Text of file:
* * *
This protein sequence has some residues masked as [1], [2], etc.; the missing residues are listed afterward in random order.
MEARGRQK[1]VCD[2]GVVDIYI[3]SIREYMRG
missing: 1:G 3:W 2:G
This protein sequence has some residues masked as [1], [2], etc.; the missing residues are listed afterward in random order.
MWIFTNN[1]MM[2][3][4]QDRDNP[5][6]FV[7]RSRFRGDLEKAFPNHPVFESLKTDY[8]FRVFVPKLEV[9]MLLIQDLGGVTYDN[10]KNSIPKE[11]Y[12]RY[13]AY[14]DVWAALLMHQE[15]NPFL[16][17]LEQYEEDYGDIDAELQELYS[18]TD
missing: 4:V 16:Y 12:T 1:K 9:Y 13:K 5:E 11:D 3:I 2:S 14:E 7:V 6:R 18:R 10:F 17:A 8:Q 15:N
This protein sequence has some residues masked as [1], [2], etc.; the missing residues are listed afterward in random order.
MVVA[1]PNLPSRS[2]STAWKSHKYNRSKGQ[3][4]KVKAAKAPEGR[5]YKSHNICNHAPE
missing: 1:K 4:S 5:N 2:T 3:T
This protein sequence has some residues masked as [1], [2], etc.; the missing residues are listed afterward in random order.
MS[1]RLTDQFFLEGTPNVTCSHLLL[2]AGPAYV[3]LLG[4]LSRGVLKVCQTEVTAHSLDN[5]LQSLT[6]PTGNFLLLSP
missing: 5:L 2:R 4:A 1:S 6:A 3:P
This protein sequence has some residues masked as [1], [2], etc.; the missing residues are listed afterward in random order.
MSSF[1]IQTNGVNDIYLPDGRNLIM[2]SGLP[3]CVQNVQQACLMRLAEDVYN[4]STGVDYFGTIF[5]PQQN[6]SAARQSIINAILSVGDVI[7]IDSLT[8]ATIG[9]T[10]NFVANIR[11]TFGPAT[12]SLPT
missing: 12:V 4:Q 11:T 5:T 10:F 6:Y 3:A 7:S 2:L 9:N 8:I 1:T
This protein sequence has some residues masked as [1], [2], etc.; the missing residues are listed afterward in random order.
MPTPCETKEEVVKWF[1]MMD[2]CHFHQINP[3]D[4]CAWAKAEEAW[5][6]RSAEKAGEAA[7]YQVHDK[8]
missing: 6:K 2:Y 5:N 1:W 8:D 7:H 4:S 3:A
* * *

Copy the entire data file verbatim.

This protein sequence has some residues masked as [1], [2], etc.; the missing residues are listed afterward in random order.
MEARGRQK[1]VCD[2]GVVDIYI[3]SIREYMRG
missing: 1:G 3:W 2:G
This protein sequence has some residues masked as [1], [2], etc.; the missing residues are listed afterward in random order.
MWIFTNN[1]MM[2][3][4]QDRDNP[5][6]FV[7]RSRFRGDLEKAFPNHPVFESLKTDY[8]FRVFVPKLEV[9]MLLIQDLGGVTYDN[10]KNSIPKE[11]Y[12]RY[13]AY[14]DVWAALLMHQE[15]NPFL[16][17]LEQYEEDYGDIDAELQELYS[18]TD
missing: 4:V 16:Y 12:T 1:K 9:Y 13:K 5:E 11:D 3:I 2:S 14:E 7:V 6:R 18:R 10:F 17:A 8:Q 15:N
This protein sequence has some residues masked as [1], [2], etc.; the missing residues are listed afterward in random order.
MVVA[1]PNLPSRS[2]STAWKSHKYNRSKGQ[3][4]KVKAAKAPEGR[5]YKSHNICNHAPE
missing: 1:K 4:S 5:N 2:T 3:T
This protein sequence has some residues masked as [1], [2], etc.; the missing residues are listed afterward in random order.
MS[1]RLTDQFFLEGTPNVTCSHLLL[2]AGPAYV[3]LLG[4]LSRGVLKVCQTEVTAHSLDN[5]LQSLT[6]PTGNFLLLSP
missing: 5:L 2:R 4:A 1:S 6:A 3:P
This protein sequence has some residues masked as [1], [2], etc.; the missing residues are listed afterward in random order.
MSSF[1]IQTNGVNDIYLPDGRNLIM[2]SGLP[3]CVQNVQQACLMRLAEDVYN[4]STGVDYFGTIF[5]PQQN[6]SAARQSIINAILSVGDVI[7]IDSLT[8]ATIG[9]T[10]NFVANIR[11]TFGPAT[12]SLPT
missing: 12:V 4:Q 11:T 5:T 10:F 6:Y 3:A 7:S 2:L 9:N 8:I 1:T
This protein sequence has some residues masked as [1], [2], etc.; the missing residues are listed afterward in random order.
MPTPCETKEEVVKWF[1]MMD[2]CHFHQINP[3]D[4]CAWAKAEEAW[5][6]RSAEKAGEAA[7]YQVHDK[8]
missing: 6:K 2:Y 5:N 1:W 8:D 7:H 4:S 3:A